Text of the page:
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Pastor's Weekly Message

January 10, 2020

Dear Friends,

 

This Sunday marks one of the oldest feasts in the church calendar, the Baptism of Our Lord, which means, “Whoa! Jesus got baptized!” I remember when I first had to preach on this text—I was so confused. I know why I had to get baptized—why did Jesus, sinless and Son of God, have to get baptized?

 

Over time, I’ve found some answers to that question. Some seem satisfying at first and then less satisfying over time. But this year, I keep thinking of how the early church in places like Syria and Egypt that combined the celebration of Jesus’ birth and baptism into one great celebration on the 6th of January. I keep thinking about how I was taught, initially, to think about baptism—the binding of a person to God, making a person part of God’s family, the drowning of sin and death—and what seems to be going on in these old accounts—the revelation of God becoming human, the mark of the salvation of the cosmos, the casting down of idols, enlightenment. In other words, I was taught to think of baptism as God’s work on me, but now I’m beginning to think of baptism as that and more, God’s work on me as God works on everything, just as Jesus is my Savior and the Savior of the cosmos.

 

Or, as an old Christian letter put it: “This is he who was from the beginning, who appeared as if new, and was found old, and yet is ever born afresh in the hearts of the saints. This is he who, being from everlasting, is today called the Son; through whom the Church is enriched and grace, widely spread, increases in the saints, furnishing understanding, revealing mysteries, announcing times, rejoicing over the faithful, giving to those that seek…”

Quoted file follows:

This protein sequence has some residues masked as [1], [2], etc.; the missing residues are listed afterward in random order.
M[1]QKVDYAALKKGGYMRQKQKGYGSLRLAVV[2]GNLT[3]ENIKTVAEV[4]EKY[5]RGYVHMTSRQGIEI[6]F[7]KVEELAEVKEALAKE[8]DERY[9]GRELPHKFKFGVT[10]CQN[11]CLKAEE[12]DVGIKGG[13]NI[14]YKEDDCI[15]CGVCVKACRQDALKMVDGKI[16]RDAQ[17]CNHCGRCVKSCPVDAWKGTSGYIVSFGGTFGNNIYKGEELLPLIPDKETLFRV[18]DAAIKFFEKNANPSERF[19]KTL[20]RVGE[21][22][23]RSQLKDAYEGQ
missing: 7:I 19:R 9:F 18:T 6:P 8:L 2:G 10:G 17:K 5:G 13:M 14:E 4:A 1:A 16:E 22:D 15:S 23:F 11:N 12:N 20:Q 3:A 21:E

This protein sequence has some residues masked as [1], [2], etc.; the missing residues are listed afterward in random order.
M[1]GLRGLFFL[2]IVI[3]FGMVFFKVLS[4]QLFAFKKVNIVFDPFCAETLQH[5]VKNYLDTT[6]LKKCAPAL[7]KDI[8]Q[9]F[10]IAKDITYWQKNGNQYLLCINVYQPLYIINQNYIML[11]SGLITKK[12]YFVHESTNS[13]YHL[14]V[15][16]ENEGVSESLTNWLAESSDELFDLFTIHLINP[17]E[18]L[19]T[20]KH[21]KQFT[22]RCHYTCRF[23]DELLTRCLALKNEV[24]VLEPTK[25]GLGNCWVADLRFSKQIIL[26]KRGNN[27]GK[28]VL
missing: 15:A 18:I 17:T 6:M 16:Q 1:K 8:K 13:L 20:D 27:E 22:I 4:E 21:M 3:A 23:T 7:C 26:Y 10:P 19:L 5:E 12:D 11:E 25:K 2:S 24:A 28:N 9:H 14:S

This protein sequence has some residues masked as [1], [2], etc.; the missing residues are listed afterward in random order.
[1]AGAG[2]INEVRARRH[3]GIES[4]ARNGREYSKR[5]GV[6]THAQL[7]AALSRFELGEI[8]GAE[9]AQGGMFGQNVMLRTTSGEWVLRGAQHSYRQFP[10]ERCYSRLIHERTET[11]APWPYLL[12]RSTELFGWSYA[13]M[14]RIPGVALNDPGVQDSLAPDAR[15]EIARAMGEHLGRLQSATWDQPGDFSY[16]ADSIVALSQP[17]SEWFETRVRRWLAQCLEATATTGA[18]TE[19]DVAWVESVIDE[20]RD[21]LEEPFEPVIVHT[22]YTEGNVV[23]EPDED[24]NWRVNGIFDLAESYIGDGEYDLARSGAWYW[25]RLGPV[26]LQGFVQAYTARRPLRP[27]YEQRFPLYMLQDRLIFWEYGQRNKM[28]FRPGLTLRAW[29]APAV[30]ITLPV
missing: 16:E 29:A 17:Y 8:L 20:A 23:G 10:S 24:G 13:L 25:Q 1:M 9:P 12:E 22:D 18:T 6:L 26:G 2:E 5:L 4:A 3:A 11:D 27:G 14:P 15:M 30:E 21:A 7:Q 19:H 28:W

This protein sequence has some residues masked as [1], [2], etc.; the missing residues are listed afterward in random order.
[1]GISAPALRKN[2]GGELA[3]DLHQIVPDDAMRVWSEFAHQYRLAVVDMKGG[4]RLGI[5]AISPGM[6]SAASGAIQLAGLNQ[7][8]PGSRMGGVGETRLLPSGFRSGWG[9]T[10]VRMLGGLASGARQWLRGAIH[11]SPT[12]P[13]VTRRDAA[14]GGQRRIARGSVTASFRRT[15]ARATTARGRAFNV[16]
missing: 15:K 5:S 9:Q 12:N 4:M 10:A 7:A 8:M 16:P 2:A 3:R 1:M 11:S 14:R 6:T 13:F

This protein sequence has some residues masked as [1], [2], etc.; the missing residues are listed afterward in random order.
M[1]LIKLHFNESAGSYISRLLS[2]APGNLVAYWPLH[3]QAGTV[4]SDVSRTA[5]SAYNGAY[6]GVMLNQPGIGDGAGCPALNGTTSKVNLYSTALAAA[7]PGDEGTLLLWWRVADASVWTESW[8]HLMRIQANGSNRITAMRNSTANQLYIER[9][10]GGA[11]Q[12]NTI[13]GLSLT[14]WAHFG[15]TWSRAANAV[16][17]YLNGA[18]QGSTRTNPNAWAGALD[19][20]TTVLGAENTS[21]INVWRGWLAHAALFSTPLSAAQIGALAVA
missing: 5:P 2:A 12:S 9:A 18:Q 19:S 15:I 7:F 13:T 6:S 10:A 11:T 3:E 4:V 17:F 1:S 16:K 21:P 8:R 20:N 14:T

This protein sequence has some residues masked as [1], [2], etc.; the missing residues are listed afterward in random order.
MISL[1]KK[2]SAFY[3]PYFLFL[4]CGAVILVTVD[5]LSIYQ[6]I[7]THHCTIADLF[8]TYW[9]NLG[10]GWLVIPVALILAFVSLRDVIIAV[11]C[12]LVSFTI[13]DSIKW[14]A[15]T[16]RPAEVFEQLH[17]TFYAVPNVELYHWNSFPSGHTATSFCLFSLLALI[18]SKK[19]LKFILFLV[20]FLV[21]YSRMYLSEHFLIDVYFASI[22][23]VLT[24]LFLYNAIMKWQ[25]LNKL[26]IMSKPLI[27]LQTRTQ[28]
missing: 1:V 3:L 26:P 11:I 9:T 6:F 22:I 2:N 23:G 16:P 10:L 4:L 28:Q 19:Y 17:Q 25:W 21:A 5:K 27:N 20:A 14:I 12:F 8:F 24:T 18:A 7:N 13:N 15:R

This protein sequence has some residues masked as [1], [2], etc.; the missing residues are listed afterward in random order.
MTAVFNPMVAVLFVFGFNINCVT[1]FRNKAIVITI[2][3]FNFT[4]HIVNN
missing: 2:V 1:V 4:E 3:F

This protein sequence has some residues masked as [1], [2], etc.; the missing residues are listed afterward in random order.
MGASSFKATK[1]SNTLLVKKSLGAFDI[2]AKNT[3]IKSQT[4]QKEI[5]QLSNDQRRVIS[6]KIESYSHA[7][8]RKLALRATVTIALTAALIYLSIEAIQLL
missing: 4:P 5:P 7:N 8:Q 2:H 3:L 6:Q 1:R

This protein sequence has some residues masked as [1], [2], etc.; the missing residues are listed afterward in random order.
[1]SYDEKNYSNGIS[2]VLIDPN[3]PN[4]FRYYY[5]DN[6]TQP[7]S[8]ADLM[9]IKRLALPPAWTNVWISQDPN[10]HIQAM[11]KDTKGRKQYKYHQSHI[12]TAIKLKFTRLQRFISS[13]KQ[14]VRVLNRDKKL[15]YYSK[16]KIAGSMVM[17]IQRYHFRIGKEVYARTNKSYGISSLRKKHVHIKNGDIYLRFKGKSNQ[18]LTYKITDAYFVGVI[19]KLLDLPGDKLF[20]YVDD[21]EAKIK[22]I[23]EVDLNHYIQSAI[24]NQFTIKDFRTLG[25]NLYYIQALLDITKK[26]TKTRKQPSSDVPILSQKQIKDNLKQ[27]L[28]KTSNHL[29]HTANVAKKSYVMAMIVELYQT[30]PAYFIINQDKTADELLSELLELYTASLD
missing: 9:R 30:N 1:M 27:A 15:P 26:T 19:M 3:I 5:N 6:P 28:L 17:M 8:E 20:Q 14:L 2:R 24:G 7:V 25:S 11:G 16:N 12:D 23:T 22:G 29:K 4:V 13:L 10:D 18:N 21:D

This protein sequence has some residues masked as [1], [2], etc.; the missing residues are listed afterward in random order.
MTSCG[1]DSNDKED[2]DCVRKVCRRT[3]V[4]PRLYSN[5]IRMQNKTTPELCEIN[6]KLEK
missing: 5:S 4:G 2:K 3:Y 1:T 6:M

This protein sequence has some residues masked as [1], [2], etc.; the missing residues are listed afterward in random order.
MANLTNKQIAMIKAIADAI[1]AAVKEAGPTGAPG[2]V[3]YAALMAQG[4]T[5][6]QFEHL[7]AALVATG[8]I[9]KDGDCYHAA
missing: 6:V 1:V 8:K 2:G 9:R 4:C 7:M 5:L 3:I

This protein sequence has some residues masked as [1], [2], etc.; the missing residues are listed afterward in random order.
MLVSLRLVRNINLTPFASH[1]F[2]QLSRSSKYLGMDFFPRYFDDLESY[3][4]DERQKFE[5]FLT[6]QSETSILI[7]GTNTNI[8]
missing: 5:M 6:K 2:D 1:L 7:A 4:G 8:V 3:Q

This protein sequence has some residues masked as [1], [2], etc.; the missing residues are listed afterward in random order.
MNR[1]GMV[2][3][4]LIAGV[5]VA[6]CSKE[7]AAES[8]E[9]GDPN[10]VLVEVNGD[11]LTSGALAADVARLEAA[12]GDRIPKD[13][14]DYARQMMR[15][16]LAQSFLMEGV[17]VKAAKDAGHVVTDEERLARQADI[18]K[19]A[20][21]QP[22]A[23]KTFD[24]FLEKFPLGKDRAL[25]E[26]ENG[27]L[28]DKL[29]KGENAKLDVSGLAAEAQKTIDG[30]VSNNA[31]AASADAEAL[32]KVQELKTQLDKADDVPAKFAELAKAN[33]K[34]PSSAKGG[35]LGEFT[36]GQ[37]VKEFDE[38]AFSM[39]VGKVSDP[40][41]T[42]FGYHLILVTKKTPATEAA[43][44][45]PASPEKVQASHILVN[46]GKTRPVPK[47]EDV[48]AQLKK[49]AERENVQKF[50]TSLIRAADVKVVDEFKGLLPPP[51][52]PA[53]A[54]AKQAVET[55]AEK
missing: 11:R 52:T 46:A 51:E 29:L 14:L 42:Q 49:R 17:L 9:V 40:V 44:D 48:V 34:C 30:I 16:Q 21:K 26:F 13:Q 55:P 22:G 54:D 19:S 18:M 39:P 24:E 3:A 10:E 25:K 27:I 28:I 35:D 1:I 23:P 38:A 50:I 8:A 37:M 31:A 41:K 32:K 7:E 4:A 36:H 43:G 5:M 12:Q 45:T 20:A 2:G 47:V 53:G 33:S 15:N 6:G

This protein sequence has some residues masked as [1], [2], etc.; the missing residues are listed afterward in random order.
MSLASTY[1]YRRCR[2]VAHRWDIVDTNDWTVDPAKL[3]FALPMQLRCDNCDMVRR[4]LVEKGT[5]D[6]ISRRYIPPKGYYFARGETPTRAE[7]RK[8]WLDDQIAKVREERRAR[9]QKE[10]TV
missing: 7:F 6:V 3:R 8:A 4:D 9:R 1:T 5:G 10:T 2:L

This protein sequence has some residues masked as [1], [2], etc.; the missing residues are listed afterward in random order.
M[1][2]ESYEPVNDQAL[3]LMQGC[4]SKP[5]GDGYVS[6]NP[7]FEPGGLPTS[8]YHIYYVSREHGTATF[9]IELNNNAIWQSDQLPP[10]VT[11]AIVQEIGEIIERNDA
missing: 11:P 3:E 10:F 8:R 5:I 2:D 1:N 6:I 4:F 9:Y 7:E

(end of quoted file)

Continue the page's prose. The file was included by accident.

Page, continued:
There’s more to our faith than just me and my relationship to God. In fact, something interesting happens once I let go of my grip on myself. I discover myself more as I see how God works everywhere, with everyone.

 

The Epiphany, the bright light of understanding, was sometimes the called the Theophany, the sight of God. If we want to see God, we must see the world as God does first— and that requires a lifting of a veil, new heart, new eyes—baptism. With a baptism, Jesus’ ministry begins, and so does ours. With baptism, Jesus is revealed as God’s child: and with baptism, so are we.

 

This is a great feast, and so come, for God invites you out into the adventure that awaits. My own confusion persists, but it is way more interesting than it was before.

 

Pastor John

 

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December 19, 2019

Dear Friends,

 

If you’ve come to church with us, you may have noticed a few things: our building doesn’t look like a normal church building, we’re a quirky bunch of people, and you never know what kind of art you’re going to see on the walls. Anything can happen here, and often does, because God is on the move among us. But one thing’s for sure:  if you come to OSA you will have noticed that we have lots of kids and wonderful music.

 

This Sunday we will feature both those things. In the morning, our kids will offer the Christmas Pageant during Sunday worship, and at 4:30 in the afternoon, our Choir will present a Festival of Lessons and Carols. It’s going to be a spectacular day at OSA—please come for all the fun. There will snacks after church and a reception after the festival, so be sure to bring both food and an appetite to share. The Choir will be featuring Vivaldi’s Gloria, the handbells will ring, and we have instrumentalists ranging from the dulcimer to the double bass.

 

This is the season in which our striving to connect with God changes from dissonance to harmony. I hope you can be part of it with us.

 

Pastor John

 

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December 13, 2019

Dear Friends,